W3 Summary of Delinking and Lump Sum Direct Payments in England
Authors: Andrew Moxey and Steven Thomson
Ref: RESAS/005/21 – W3
The Report is available in the supporting documents of this publication.
The Basic Scheme (BPS) is being progressively removed in England, with final payments to be made in 2027/8. It is also being 'delinked' from 2024/5.
Recipients will not have to be active farmers, not have to activate entitlements via control of land and not have to observe current conditionality requirements unless undertaking agricultural activities.
The rationale is one of simplification to allow farmers to focus on land management and to remove disincentives to sell/rent land out, thereby facilitating structural change.
Yet if agricultural activities are undertaken, statutory obligations currently within cross-compliance requirements will remain relevant. This means that cross-compliance with be replaced by compliance, which will still require some form of administrative overview and control (i.e., simplification is not guaranteed).
Given that the BPS will have been eliminated by 2028/9 anyway, it is not clear what will be gained by delinking for a few intervening years.
Hence it may perhaps be inferred that the prime motivation for delinking relates to accelerating the facilitation of structural change. Delinking may indeed encourage land mobility between different land managers, which in turn may improve production efficiency and/or environmental performance.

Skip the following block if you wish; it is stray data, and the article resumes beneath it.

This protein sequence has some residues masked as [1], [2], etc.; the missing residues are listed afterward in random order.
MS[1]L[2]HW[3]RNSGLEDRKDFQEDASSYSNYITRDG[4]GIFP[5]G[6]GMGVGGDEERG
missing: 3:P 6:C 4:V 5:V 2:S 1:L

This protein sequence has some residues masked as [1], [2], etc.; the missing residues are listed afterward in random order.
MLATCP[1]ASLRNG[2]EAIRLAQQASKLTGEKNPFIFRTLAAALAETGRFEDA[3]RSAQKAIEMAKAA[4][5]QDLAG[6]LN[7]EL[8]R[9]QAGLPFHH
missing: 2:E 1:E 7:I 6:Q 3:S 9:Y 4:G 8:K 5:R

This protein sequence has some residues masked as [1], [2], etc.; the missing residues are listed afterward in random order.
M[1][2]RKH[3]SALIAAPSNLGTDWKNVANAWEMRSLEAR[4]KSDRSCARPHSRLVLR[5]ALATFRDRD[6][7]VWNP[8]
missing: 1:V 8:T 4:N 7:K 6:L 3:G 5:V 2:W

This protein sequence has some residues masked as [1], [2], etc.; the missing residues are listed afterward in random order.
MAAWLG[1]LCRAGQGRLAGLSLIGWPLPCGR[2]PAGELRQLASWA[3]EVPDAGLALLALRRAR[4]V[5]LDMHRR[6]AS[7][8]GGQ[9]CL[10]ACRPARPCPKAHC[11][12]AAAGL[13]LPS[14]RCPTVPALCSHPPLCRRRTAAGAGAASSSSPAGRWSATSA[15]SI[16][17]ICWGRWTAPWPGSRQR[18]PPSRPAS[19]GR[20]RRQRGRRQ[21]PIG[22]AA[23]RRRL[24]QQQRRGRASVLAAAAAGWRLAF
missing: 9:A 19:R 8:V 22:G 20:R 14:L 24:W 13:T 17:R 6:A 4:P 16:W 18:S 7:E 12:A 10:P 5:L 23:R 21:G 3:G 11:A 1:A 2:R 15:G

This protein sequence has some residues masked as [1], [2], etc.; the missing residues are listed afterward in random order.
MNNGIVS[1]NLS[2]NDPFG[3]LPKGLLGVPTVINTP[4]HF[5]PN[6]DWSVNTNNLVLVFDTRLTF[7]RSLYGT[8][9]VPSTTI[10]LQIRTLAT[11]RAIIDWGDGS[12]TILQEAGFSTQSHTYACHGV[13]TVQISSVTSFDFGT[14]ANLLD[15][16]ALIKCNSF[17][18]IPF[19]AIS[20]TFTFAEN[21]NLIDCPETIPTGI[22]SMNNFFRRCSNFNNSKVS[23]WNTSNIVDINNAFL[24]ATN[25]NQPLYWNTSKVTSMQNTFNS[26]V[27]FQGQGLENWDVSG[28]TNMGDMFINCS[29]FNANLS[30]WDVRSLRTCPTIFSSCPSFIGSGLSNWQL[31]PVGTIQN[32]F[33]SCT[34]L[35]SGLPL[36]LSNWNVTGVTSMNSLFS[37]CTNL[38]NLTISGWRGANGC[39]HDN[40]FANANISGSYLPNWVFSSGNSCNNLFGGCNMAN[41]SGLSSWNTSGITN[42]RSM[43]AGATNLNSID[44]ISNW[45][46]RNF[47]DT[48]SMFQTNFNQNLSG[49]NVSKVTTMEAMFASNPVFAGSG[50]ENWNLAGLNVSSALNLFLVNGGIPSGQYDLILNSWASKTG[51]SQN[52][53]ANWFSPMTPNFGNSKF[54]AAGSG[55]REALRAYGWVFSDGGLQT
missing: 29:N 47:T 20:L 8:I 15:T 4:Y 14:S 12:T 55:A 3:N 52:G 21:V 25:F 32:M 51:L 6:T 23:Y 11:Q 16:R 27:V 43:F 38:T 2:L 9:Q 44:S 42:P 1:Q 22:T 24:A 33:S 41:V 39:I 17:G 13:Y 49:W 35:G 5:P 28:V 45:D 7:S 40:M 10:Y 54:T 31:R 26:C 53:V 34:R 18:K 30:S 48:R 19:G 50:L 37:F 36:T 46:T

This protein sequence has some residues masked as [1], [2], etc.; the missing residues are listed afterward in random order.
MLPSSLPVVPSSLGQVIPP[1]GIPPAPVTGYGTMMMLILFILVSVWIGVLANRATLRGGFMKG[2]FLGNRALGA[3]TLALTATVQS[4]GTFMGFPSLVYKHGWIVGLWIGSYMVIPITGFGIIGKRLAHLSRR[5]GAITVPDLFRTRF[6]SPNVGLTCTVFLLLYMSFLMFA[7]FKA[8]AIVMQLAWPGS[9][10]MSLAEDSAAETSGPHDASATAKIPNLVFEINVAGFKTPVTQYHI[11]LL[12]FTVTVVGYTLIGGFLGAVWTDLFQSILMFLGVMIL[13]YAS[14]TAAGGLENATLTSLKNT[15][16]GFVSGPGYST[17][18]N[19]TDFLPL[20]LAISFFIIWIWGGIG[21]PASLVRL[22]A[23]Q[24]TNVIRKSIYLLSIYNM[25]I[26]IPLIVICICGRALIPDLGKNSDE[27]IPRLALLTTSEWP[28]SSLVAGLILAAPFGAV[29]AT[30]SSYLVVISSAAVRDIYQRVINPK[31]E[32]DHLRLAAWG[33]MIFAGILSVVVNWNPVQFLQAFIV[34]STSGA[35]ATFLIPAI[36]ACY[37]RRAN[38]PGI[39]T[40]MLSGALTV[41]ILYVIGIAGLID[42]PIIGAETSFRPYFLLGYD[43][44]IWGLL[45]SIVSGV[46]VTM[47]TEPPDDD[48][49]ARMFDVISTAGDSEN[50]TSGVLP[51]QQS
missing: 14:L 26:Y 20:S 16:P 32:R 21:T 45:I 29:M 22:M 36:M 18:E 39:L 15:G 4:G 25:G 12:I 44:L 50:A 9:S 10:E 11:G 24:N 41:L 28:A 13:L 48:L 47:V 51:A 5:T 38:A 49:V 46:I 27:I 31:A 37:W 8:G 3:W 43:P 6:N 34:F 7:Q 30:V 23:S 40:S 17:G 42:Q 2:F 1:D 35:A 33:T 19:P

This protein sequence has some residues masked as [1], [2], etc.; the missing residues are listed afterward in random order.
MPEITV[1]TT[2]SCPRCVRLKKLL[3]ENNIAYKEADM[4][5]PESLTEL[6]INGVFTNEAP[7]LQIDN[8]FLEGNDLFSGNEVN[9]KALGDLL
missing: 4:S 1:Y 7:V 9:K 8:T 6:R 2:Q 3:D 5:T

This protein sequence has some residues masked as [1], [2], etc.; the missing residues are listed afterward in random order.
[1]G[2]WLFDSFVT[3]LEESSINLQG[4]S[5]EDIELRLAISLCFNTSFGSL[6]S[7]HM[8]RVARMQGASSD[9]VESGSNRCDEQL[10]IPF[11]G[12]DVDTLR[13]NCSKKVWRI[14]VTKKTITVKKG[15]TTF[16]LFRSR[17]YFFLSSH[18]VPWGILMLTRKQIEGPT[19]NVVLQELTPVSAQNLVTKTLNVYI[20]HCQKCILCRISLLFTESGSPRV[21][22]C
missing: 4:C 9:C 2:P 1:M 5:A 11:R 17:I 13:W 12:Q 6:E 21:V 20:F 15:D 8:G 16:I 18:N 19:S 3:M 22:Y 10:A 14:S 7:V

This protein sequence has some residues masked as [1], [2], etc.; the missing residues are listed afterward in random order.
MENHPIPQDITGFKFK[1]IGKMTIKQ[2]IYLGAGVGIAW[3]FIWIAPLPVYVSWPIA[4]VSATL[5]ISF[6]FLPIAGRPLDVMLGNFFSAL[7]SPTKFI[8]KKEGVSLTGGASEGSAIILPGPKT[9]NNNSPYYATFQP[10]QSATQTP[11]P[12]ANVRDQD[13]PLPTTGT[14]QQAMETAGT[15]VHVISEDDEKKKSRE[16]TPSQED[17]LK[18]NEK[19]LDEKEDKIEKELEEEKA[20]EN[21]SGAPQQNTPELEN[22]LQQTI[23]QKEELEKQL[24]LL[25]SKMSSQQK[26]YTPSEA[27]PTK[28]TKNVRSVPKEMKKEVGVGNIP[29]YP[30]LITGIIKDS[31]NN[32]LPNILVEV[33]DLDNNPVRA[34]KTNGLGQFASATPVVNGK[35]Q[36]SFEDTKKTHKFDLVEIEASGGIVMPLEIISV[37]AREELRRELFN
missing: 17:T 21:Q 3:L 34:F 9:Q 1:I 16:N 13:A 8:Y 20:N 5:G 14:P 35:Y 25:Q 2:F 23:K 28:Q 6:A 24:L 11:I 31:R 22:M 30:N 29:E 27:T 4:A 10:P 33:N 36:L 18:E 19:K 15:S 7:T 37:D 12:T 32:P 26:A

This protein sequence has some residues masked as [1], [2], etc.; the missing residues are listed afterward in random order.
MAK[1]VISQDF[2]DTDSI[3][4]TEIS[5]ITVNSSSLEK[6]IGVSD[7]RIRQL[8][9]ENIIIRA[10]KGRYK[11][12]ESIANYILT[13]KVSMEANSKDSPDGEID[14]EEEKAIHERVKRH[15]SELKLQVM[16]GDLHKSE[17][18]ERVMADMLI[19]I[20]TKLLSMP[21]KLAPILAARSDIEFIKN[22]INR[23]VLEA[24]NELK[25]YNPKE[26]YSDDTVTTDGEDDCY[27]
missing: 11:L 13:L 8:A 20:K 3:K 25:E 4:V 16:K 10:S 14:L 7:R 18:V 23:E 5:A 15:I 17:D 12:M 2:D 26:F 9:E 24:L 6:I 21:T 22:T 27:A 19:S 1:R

This is consistent with the rationale of the parallel lump sum payments also being offered to encourage farmers to exit from the industry. In this case, farmers can forgo remaining future direct payments in exchange for a one-off, upfront payment. This is, however, capped and seems unlikely to appeal to many.
Delinking and, particularly, lump sum payments, may have been inspired by the idea of transferable (aka Tangermann) bonds proposed periodically in past decades, but not adopted because of practical shortcomings.
If delinking and lump sums were to be considered in Scotland, three issues would need to be addressed:
(i) a reduction in support leverage over at least some land managers (i.e., those least dependent on public payments) and areas of land, thereby potentially weakening influence over environmental performance unless accompanied by new regulatory controls;
(ii) a need to evolve administrative cross-compliance systems into compliance monitoring and enforcement systems, potentially incurring additional development costs and confusion at same time that other aspects of implementation infrastructure are already changing;
(iii) the compatibility of accelerated structural change with the principles of a Just Transition and commitments to rural communities, and/or the additional non-agricultural support measures that might be needed (e.g., training, housing, transport).
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